Short History on Banned Books Week
Banned Books Week launched in the 1980s, a time of increased challenges, organized protests, and the Island Trees School District v. Pico (1982) Supreme Court case, which ruled that school officials can’t ban books in libraries simply because of their content. Once a book is banned, a sort of aura of mystique is created around it that, more times than not, draws attention to the work providing opportunities to readers who want to decide for themselves whether a particular book is in fact unfit for publication.
Often challenges are motivated by a desire to protect children from “inappropriate” sexual content or “offensive” language. The following were the top three reasons cited for challenging materials as reported to the American Library Association’s Office of Intellectual Freedom: the material was considered to be "sexually explicit," the material contained "offensive language, and/or "the materials was "unsuited to any age group."
ALA’s Office of Intellectual Freedom looks to Supreme Court Justice William J. Brennan, Jr., in Texas v. Johnson, when he said, "If there is a bedrock principle underlying the First Amendment, it is that the government may not prohibit the expression of an idea simply because society finds the idea itself offensive or disagreeable."
Regarding continuing to protect First Amendment rights, ALA’s Office of Intellectual Freedom keeps in mind these words of Noam Chomsky, "If we don't believe in freedom of expression for people we despise, we don't believe in it at all."
Interested in learning more about Banned Books? Investigate the 100 most frequently challenged books for 2010-2019.
About the University Libraries
The University Libraries embrace intellectual inquiry and innovation, nurture the production of new knowledge, and foster excellence in learning, teaching and research. During each academic year, the Libraries welcomes more than 1.2 million visitors across its network of three branch libraries: the Mathewson-IGT Knowledge Center, the DeLaMare Science and Engineering Library and the Savitt Medical Library. Visitors checked-out more than 80,000 items and completed more than 2 million database searches.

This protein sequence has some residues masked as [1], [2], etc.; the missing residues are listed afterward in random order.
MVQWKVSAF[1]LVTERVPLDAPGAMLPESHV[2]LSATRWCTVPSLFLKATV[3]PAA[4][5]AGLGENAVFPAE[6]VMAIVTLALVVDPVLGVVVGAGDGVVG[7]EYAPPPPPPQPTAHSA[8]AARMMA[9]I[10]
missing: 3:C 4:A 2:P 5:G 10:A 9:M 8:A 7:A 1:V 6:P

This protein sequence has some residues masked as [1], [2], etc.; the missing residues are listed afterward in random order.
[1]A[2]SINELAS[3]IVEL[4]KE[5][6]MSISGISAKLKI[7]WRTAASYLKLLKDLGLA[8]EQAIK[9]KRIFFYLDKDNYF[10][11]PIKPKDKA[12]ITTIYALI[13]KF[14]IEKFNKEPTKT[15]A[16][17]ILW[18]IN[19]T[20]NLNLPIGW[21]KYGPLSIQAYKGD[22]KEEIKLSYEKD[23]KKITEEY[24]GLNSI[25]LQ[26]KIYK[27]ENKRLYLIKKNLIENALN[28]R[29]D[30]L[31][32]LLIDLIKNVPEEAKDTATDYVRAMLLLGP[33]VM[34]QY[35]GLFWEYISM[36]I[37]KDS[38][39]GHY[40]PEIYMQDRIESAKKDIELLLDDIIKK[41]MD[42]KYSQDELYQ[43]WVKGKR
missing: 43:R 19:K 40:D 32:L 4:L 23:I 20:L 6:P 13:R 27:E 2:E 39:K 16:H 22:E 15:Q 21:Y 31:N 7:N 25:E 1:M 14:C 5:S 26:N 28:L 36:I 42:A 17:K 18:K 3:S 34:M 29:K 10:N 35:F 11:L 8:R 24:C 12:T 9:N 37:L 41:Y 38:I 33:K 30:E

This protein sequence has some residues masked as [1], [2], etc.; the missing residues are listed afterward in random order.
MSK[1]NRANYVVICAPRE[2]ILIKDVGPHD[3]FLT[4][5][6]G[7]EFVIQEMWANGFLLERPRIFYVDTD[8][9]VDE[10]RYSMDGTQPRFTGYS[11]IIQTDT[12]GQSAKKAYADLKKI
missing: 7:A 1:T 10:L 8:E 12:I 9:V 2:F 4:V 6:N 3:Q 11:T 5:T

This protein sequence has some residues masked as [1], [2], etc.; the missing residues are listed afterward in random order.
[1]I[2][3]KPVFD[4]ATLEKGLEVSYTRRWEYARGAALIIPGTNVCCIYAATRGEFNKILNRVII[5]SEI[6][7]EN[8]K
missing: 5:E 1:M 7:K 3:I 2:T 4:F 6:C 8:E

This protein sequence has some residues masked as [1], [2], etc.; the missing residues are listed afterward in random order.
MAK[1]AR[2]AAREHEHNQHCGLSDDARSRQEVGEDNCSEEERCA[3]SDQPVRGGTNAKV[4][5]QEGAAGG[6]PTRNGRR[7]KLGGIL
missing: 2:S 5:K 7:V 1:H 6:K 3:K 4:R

Georgia Grundy: Welcome to "Checked Out", the official podcast at the University Libraries and TLT. I'm Georgia Grundy, Electronic Reserves Technician for University Libraries and member of the Libraries Outreach committee. The Libraries will be celebrating Banned Books Week September 27th to October 3rd. In a typical year, the outreach committee would be gearing up to host one of the library's most well-known events - the Edible Books Festival. This year, due to the pandemic, we've decided to celebrate here on "Checked Out" instead. Banned Books Week was launched in the 1980's - a time of increased challenges, organized protests, and the Island Tree School District v Pico 1982 Supreme Court case, which ruled that school officials can't ban books in libraries simply because of their content. It is an annual event celebrating the freedom to read. It spotlights current and historical attempts to censor books in libraries and schools and brings together the entire book community. Librarians, booksellers, publishers, journalists, teachers, and readers of all types, and shared support of a freedom to seek and to express ideas, even though some consider unorthodox or unpopular. The books featured in this episode have all been targeted for removal or restriction in libraries and schools. By focusing on efforts across the country to remove or restrict access to books, Banned Books Week draws national attention to the harms of censorship. In this week's episode, you will hear from a variety of Libraries' faculties and staff as they share their favorite banned books with us as well as the reason why the book was banned. Thank you for tuning in, and enjoy the show.
Sasha Soleta: Thank you, Georgia, for that introduction. I am Sasha.
Sean Busey: And I'm Sean. Uh, welcome to "Checked Out", the podcast for the University of Nevada, Reno Libraries and TLT. Uh, this is a special episode, at least a special format episode. Uh, as a lot of people probably know, it's Banned Books Week.
Sasha: Yes. Which, Banned Books week for those who don't know is usually towards the end of September. And the only reason I know this is because every year, at the Knowledge Center, we'll usually hold an edible books festival in which you take names of books and then do a food display that's punny with it.
Sasha: And I love puns. So...
Sean: I used to actually submit in those when- back when people had a minimalist category because it required low effort. Uh, I did Ham on Rye one year and I literally just made a ham sandwich on rye bread. And that was my lunch, by the way. I set it out there, and no one cared, I didn't win any votes, so I took my sandwich and ate it.Sasha: Everybody touched it, and...Sean: No, no. I was standing there watching. I was like if someone touches my sandwich, I'm not gonna eat it. No one touched it.